Arrow-right Camera
The Spokesman-Review Newspaper

The Spokesman-Review Newspaper The Spokesman-Review

Spokane, Washington  Est. May 19, 1883
Partly Cloudy Day 42° Partly Cloudy

Keeping Pace

The Long And Short Of It Is Bullrings Rule

Carl Edwards celebrates his victory at Bristol like he celebrates all his victories – with his trademark back flip. (Associated Press / The Spokesman-Review)
Carl Edwards celebrates his victory at Bristol like he celebrates all his victories – with his trademark back flip. (Associated Press / The Spokesman-Review)

For the next two weeks NASCAR fans get the opportunity to take in Bristol and Martinsville-two historic and fun-filled venues. Love them or not the half-mile ovals raise the blood pressure of drivers and the thrill factor of their fans.

Guest Column By Cathy Elliott

A little over a decade ago, Jim Hunter, NASCAR’s current vice president of corporate communications who then served as president of Darlington Raceway, took masterful advantage of what could have been a discouraging situation.

At the same time the fall race was being run at Bristol in late August of that year, a hurricane was headed toward South Carolina, where the NASCAR Sprint Cup Series was scheduled to run the very next weekend.
The end of the race resembled the Fourth of July more closely than it did the upcoming Labor Day weekend, as Dale Earnhardt basically knocked Terry Labonte out of his way on the final lap to take the checkered flag.
Hunter, who was working in his office that night, picked up the phone after the race and called an artist buddy. The following Monday morning, newspapers around the country ran a cartoon featuring the cars of Labonte and Earnhardt, along with the famous hurricane weather icon, all bearing down on Darlington.
Phones in the ticket office rang off the hook, as Hunter and his staff had reminded people of the things that attracted them to the sport of stock car racing in the first place -- excitement, hard-fought, closely won victories, and the thrill of not knowing what might happen next.
As the editor of a hometown newspaper, I get a lot of press releases in the course of any given week. Recent topics have ranged from spring vegetable-planting timelines to the latest gubernatorial candidacy announcement to how to decorate the perfect Easter cupcake.
And then, I got this one -- "Dillon Motor Speedway opens 2010 to record crowd."
Now, that's what I'm talking about.
Opening night at the Dillon Motor Speedway in Dillon, S.C. comes around each year at about the same time dandelions start popping up on the lawn. It is a harbinger of spring, with many of the characteristics of the season, things like renewal and rebirth, as old rivalries from the previous year resume and new ones are formed.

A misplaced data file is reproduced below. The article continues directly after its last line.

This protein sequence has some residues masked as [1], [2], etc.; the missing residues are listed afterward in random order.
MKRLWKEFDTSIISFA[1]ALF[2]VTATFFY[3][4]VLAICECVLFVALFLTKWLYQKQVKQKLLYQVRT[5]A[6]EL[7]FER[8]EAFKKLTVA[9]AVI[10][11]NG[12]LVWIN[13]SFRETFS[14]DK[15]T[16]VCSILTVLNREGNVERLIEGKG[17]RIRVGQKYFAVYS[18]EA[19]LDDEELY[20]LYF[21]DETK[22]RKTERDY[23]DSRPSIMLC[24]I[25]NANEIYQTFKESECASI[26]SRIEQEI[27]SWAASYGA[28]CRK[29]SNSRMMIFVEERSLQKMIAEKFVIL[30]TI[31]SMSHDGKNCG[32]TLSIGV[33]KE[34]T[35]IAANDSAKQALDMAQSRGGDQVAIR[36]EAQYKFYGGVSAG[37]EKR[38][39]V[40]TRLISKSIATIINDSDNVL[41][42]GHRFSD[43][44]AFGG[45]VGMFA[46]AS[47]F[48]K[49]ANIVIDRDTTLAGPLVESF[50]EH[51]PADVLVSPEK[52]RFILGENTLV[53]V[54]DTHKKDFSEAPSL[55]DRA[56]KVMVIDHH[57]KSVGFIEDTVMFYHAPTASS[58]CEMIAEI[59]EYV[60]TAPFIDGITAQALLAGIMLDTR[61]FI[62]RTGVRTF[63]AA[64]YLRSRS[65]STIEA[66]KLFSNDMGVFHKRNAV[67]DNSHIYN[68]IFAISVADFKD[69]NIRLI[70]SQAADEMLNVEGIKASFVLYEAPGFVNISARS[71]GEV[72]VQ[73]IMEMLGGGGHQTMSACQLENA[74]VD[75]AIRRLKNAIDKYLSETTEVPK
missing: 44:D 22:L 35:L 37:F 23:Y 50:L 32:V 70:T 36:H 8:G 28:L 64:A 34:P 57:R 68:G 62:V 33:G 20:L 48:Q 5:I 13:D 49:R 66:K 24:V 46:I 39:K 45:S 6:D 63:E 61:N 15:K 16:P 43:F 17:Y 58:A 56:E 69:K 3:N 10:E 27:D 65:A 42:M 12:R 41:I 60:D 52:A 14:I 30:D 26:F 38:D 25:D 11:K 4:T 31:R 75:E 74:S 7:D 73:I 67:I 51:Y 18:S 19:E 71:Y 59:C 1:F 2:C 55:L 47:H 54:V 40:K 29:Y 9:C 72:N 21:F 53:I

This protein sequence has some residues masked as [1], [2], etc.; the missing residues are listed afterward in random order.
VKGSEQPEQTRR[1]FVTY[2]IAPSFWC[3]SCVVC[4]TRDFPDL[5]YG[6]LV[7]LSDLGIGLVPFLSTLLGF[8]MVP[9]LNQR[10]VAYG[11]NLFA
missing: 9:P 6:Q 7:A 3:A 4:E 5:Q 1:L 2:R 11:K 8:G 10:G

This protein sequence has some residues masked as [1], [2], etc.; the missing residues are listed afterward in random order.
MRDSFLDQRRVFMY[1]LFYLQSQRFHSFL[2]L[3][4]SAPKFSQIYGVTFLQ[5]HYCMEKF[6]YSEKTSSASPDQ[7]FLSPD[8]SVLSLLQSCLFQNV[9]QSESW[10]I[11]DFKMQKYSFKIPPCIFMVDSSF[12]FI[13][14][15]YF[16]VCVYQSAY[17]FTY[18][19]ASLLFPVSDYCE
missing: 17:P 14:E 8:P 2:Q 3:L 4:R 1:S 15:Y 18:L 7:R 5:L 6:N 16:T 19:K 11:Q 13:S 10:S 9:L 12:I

DMS is a great track, but depending on where you live, you know one just as good. The phrase “record crowd” was the real attention grabber, because it reminds us of something we already knew. Fans just love short track racing, and the Cup schedule has two humdingers coming up back to back, at Bristol Motor Speedway and Martinsville Speedway, with Richmond International Raceway not too far behind them on May 1.
There are a lot of theories on why short track racing is so beloved by fans. There’s a lot of action, certainly, but it can be frustrating, too, as sometimes it seems there are just as many caution laps in a race as there are green-flag runs.
A lot of the appeal is nostalgia. For thousands of fans, the first stock car race they ever saw in person was a local Friday or Saturday night show. Preparation involved grabbing a cooler and a bucket of chicken and heading out to the track early, where there was usually some type of promotion going on, wacky or otherwise, to entertain people while they waited.
The venues were small, even intimate, if such a word can be applied to a racetrack. The crowds were enthusiastic, cheering for their favorites and booing everyone else with equal vigor.
The cars weren’t fancy looking -- some of them were pretty beaten up -- but nevertheless they shone under the lights. In a venue this size, you could actually hear doors and tires and fenders scraping both the walls, and one another. They kicked up dirt, and you could taste it between your teeth. It felt like the whole place was giving you a big, loud, gritty, smelly hug.
And then someone won the race and everything started all over again, as local tracks typically feature several events each weekend.
If any or all of this sounds familiar, it should. This is the cornerstone of racing, the most basic point where local tracks and facilities that host NASCAR Sprint Cup Series weekends meet. Bristol, Martinsville and Richmond owe a lot of their popularity to these tracks, where almost every famous name that ever graced a Cup Series winners’ wall turned his first lap.
The tracks are all dressed up and glamorous now. Small town promotions have evolved into acres of interactive displays and shows. The cars glitter like the million-dollar jewels that they are.
But you won’t have to look too hard to find coolers, and chicken, and passionate spectators galore. The short tracks in particular wrap themselves around you, making you feel you’re living in some sort of racing bubble.
It feels familiar and fun. Once again, you feel like you’re getting that big, loud, gritty, smelly hug, and you love it ... because it feels like home.

Keeping Pace

Motorsports correspondent Doug Pace keeps up with motorsports news and notes from around the region.